The U.S. space shuttle Discovery has landed in California safely, ending the first shuttle mission since the loss of the orbiter Columbia in 2003. The touchdown concluded a mission to re-supply and repair the International Space Station. And the shuttle itself underwent an unexpected repair in orbit. The landing was one day late because of bad weather on the ground.
For the second day, flight controllers diverted Discovery from the preferred Florida landing site because of storms. Instead, they ordered it to glide down to Edwards Air Force Base in the California desert on the other side of the country.
With memories of the Columbia accident still fresh, an obviously relieved mission control welcomed commander Eileen Collins and her crew home after two weeks in orbit.
MISSION CONTROL: "Congratulations on a truly spectacular test flight. Welcome home, friends."
COLLINS: "Thank you. Those are great words to hear. We're happy to be back and we congratulate the whole team for a job well done."
Shuttle program manager Bill Parsons says Discovery's return is a tribute to the fallen Columbia astronauts.
"Today we honored the Columbia crew. We brought Discovery home safely. It's a great day. If you want to know how I feel, I feel fantastic," said Mr. Parsons.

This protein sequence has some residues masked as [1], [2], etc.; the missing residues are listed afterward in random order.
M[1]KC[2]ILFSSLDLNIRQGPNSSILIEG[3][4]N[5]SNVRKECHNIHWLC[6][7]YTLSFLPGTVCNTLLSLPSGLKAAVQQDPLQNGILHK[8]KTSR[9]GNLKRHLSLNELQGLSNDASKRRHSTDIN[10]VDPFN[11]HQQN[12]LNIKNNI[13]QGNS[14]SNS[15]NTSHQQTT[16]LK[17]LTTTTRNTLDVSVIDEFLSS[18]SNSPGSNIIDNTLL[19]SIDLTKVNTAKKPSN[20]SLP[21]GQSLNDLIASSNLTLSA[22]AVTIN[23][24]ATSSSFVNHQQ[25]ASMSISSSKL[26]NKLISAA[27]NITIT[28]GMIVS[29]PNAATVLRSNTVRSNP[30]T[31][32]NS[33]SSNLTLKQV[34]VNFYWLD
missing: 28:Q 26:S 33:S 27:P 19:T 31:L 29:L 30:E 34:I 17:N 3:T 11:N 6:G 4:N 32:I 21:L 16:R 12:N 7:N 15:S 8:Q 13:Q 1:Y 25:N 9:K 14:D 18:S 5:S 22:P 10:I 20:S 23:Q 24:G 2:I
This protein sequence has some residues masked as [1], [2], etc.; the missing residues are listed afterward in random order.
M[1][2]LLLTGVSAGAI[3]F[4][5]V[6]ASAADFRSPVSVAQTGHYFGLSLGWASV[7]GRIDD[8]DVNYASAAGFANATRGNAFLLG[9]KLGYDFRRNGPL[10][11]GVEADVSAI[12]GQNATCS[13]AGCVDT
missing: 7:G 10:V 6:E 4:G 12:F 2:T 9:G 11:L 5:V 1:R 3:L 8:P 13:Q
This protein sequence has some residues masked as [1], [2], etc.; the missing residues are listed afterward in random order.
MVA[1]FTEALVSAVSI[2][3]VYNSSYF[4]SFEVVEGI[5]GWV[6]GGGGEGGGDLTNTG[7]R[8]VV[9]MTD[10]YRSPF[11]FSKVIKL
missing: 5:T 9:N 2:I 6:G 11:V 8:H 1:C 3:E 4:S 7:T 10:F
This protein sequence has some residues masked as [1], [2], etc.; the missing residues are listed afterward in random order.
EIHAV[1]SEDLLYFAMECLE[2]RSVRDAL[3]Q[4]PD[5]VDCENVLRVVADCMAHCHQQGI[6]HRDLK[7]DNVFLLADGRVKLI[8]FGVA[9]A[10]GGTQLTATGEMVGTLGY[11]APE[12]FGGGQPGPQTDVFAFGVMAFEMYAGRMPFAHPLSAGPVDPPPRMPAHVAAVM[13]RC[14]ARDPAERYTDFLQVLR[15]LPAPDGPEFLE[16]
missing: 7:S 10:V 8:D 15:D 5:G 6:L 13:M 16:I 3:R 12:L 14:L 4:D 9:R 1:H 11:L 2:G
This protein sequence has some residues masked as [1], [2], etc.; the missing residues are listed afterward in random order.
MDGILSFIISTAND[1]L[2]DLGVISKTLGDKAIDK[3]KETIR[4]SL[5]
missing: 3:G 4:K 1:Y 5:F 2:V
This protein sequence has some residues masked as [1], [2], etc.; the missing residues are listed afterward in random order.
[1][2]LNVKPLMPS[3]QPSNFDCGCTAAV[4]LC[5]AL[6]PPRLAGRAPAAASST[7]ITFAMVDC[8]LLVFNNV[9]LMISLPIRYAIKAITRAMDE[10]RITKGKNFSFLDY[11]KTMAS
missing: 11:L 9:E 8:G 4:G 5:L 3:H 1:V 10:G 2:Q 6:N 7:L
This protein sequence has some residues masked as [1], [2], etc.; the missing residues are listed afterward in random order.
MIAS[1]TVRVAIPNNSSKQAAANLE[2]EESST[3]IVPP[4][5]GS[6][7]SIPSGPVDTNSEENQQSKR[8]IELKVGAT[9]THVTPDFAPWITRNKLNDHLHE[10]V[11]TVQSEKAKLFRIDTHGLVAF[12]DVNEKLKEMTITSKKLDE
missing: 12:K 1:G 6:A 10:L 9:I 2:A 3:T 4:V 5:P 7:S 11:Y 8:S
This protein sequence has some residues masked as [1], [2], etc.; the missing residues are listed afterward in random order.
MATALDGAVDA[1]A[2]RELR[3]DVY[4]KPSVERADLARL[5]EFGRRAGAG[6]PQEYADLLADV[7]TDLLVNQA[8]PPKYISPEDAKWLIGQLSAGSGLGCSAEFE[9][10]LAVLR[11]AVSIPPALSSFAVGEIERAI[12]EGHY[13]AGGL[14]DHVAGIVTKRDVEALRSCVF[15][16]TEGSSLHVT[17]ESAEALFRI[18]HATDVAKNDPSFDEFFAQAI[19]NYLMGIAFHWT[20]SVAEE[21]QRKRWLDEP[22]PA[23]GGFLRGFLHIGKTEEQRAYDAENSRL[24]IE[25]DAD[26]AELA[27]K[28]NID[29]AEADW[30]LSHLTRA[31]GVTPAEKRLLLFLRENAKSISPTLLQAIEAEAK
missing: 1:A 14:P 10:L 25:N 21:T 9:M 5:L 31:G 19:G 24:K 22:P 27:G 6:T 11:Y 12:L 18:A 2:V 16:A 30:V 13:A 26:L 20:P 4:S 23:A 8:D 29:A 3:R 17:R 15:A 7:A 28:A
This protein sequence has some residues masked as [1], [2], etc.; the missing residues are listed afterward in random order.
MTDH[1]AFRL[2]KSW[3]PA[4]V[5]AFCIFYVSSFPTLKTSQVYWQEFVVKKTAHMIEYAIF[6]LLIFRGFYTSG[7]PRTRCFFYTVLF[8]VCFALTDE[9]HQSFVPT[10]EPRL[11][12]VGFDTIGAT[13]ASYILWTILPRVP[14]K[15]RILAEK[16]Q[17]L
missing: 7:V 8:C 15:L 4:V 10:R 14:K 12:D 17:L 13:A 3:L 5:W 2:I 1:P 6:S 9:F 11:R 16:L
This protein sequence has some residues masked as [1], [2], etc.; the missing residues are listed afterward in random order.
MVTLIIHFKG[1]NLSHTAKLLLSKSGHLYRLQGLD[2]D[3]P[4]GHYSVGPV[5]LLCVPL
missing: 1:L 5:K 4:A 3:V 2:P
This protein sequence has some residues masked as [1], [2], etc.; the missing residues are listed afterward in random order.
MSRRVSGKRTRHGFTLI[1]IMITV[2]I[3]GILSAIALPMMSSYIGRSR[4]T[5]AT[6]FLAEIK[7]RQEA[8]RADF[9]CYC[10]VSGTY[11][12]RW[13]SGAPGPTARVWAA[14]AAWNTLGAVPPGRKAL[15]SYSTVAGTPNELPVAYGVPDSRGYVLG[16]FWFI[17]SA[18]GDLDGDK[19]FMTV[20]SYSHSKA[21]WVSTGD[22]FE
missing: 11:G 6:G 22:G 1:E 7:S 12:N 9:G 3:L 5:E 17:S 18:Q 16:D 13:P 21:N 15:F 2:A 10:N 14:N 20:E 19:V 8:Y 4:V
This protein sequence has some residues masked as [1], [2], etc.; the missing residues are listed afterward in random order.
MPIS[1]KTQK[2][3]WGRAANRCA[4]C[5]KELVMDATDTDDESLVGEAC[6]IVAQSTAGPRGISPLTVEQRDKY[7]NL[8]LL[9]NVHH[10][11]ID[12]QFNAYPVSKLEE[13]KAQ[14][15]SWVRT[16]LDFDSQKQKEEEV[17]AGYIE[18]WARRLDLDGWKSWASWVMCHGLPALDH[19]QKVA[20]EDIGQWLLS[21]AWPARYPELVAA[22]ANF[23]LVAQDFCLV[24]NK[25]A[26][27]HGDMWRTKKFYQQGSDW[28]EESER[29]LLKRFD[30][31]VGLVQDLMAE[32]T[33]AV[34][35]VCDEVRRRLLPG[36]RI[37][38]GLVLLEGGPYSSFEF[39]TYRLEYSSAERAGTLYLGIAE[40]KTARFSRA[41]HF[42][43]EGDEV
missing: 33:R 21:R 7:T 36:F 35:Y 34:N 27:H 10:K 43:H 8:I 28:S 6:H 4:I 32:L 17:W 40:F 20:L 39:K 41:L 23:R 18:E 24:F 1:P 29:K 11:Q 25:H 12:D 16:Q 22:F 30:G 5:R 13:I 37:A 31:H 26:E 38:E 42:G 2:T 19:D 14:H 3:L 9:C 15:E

Discovery's mission is the last for an unknown period of time. The U.S. space agency NASA has grounded the shuttle fleet again until it can determine why a piece of hard insulation foam broke off from the orbiter's external fuel tank during liftoff. This was the same kind of mishap that damaged the shuttle Columbia's wing, dooming it to perish upon re-entry, killing all seven people aboard.
NASA chief Michael Griffin says the agency will try to launch another shuttle to the space station in September, but he is not making promises.
"Shuttle flights cannot be conducted according to a schedule," explained Mr. Griffin. "We are going to use the remaining shuttle flights to complete the building of the space station, but we will fly each shuttle mission when it is ready to go."
Unlike Columbia, Discovery escaped serious damage from the launch debris, but an unprecedented array of shuttle cameras and in-flight inspection techniques installed because of the Columbia accident showed minor damage to some protective tiles and part of a thermal blanket.
NASA determined that these would not threaten the orbiter during re-entry, but it did send an astronaut on an emergency repair spacewalk to remove two thin strips of fabric that had emerged from between the tiles. Engineers feared the protrusions could upset airflow around the shuttle and increase the extreme re-entry heat.
Despite these problems, Bill Parsons calls Discovery's mission a success, not only because it resupplied and maintained the space station, but also because it provided engineers their first results of the safety improvements they made after Columbia's demise.
"We always knew this was a test flight that was going to give us a lot of information," explained Mr. Parsons. "We have some things that we learned and that we have to go work on, but I think that now it's clear what it is we have to work on and we'll go do that."
Discovery will return to its Florida launch site in about one week attached to the back of a jumbo jet airliner.